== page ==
Antibacterial effect of bismuth subsalicylate nanoparticles synthesized by laser ablation

  • Mariela Flores-Castañeda
  • Alejandro L. Vega-Jiménez
  • Argelia Almaguer-Flores
  • Enrique Camps
  • Mario Pérez
  • Phaedra Silva-Bermudez
  • Edgardo Berea
  • Sandra E. Rodil
Research Paper


The antimicrobial properties of bismuth subsalicylate (BSS) nanoparticles against four opportunistic pathogens; E. coli, P. aeruginosa, S. aureus, and S. epidermidis were determined. BSS nanoparticles were synthesized by pulse laser ablation of a solid target in distilled water under different conditions. The nanoparticles were characterized using high-resolution transmission electron microscopy and absorption spectra and small angle X-ray scattering. The analysis shows that the colloids maintained the BSS structure and presented average particle size between 20 and 60 nm, while the concentration ranges from 95 to 195 mg/L. The antibacterial effect was reported as the inhibition ratio of the bacterial growth after 24 h and the cell viability was measured using the XTT assay. The results showed that the inhibition ratio of E. coli and S. epidermidis was dependant on the NPs size and/or concentration, meanwhile P. aeruginosa and S. aureus were more sensitive to the BSS nanoparticles independently of both the size and the concentration. In general, the BSS colloids with average particle size of 20 nm were the most effective, attaining inhibition ratios >80 %, similar or larger than those obtained with the antibiotic used as control. The results suggest that the BSS colloids could be used as effective antibacterial agents with potential applications in the medical area.


Bismuth subsalicylate Nanoparticles Laser ablation Antimicrobial effect Health effects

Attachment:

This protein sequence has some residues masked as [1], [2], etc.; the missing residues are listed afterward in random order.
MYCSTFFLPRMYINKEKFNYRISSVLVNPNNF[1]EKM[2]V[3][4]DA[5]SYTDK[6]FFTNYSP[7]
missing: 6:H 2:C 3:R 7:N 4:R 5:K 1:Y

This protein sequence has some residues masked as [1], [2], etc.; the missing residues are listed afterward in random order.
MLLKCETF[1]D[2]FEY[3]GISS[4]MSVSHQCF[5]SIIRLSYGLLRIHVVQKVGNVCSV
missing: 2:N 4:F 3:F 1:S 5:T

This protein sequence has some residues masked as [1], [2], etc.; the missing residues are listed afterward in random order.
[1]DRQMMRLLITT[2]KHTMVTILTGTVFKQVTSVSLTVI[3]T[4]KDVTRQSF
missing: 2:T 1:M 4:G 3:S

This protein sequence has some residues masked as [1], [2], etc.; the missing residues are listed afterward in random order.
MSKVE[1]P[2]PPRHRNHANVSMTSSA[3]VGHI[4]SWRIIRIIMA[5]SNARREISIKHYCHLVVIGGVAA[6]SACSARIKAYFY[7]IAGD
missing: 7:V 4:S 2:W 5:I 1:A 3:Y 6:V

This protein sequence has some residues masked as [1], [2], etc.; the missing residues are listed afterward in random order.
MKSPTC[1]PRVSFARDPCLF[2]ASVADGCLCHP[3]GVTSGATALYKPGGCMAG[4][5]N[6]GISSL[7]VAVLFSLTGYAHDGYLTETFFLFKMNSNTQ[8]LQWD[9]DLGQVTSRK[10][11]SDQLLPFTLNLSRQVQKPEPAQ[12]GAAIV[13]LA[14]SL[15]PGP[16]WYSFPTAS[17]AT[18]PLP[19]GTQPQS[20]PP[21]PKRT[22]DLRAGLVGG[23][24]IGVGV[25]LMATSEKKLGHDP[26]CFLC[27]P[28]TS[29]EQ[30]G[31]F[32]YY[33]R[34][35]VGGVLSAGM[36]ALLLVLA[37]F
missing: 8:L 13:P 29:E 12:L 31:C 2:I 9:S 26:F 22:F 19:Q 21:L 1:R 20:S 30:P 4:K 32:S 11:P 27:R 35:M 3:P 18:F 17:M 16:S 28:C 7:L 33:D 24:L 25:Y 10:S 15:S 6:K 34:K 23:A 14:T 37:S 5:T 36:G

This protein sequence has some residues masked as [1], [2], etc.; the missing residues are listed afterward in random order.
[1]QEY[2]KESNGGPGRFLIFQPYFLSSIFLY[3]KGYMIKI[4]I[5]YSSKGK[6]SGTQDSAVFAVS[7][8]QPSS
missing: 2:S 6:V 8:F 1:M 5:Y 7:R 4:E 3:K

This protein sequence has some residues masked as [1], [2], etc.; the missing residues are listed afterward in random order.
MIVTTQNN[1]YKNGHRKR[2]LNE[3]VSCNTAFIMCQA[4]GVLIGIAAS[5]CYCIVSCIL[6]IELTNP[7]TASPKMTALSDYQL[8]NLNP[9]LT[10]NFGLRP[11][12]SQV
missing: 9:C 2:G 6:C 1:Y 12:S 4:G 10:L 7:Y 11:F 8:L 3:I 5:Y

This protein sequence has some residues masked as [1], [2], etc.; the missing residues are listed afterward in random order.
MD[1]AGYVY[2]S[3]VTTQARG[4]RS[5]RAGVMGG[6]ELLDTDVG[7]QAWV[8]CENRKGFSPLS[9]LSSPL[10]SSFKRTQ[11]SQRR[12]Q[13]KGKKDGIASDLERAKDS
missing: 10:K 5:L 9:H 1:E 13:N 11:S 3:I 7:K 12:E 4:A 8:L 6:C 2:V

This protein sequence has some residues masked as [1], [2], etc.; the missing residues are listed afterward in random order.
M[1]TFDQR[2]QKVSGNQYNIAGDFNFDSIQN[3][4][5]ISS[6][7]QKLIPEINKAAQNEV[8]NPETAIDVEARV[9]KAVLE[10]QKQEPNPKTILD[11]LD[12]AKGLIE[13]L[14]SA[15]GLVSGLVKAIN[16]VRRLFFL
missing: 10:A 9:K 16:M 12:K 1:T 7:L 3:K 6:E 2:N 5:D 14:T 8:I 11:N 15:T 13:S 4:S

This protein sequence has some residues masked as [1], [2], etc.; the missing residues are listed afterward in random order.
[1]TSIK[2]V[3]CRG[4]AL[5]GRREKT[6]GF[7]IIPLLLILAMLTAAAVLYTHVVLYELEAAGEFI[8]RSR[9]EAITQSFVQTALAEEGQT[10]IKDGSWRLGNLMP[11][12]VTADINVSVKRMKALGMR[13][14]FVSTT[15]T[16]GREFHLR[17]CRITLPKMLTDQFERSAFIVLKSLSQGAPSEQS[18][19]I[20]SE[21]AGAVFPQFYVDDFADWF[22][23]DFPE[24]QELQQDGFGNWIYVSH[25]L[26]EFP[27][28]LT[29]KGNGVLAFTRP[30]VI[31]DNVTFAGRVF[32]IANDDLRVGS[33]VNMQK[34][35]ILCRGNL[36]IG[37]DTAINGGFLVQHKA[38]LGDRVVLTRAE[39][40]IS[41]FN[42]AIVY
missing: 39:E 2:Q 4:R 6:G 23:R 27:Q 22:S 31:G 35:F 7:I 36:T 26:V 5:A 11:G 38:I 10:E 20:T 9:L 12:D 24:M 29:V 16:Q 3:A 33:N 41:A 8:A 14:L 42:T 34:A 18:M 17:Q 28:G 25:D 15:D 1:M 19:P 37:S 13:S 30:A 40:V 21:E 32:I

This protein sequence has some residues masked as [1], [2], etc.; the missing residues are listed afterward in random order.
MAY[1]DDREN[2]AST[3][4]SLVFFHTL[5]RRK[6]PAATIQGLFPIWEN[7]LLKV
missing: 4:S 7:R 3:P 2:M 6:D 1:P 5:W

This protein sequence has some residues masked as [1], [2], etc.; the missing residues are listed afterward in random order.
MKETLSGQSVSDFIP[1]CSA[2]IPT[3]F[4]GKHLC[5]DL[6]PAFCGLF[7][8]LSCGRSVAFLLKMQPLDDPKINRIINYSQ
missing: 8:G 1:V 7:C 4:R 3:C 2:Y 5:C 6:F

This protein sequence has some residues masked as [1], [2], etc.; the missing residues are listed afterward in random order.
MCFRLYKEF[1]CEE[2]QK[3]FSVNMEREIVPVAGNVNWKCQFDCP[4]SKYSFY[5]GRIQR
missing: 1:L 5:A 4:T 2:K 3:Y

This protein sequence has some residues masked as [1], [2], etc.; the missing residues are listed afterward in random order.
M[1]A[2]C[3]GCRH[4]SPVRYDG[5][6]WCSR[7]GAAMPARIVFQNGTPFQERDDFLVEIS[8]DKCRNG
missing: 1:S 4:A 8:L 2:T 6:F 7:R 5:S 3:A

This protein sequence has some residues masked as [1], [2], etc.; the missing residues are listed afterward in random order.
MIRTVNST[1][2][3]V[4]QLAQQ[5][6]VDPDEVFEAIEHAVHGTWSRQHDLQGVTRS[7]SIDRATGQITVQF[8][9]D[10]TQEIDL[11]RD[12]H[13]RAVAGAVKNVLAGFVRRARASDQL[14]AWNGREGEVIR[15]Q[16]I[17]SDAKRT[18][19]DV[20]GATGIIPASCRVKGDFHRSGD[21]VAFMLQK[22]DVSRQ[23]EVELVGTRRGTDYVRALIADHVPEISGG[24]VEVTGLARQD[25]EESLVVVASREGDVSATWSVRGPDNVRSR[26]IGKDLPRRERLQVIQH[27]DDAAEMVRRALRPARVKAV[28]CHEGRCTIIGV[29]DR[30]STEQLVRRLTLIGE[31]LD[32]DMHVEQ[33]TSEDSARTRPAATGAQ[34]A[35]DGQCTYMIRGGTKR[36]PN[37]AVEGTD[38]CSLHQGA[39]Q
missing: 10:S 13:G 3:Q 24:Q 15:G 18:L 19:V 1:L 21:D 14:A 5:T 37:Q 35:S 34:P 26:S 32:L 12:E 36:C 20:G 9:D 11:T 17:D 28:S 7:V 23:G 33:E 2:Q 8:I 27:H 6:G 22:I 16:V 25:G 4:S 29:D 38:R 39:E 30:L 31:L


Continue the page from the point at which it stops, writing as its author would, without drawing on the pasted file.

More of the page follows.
The authors thank María de Jesús Salinas Nájera and Hermilo Zarco for their technical assistance. Supported by DGAPA-PAPIIT #IN18814, #IN118914, and CONACYT 152995 grants.


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Copyright information

© Springer Science+Business Media Dordrecht 2015

Authors and Affiliations

  • Mariela Flores-Castañeda
    • 1
  • Alejandro L. Vega-Jiménez
    • 2
  • Argelia Almaguer-Flores
    • 2
  • Enrique Camps
    • 1
  • Mario Pérez
    • 1
  • Phaedra Silva-Bermudez
    • 3
  • Edgardo Berea
    • 4
  • Sandra E. Rodil
    • 5
  1. 1.Instituto Nacional de Investigaciones NuclearesMexicoMexico
  2. 2.Facultad de Odontología, DEPeI, IUniversidad Nacional Autónoma de MéxicoMexicoMexico
  3. 3.Unidad de Ingeniería de Tejidos, Terapia Celular y Medicina RegenerativaInstituto Nacional de RehabilitaciónMexicoMexico
  4. 4.FarmaQuimia SA de CV.Cuautitlan IzcalliMexico
  5. 5.Instituto de Investigaciones en MaterialesUniversidad Nacional Autónoma de MéxicoMexicoMexico

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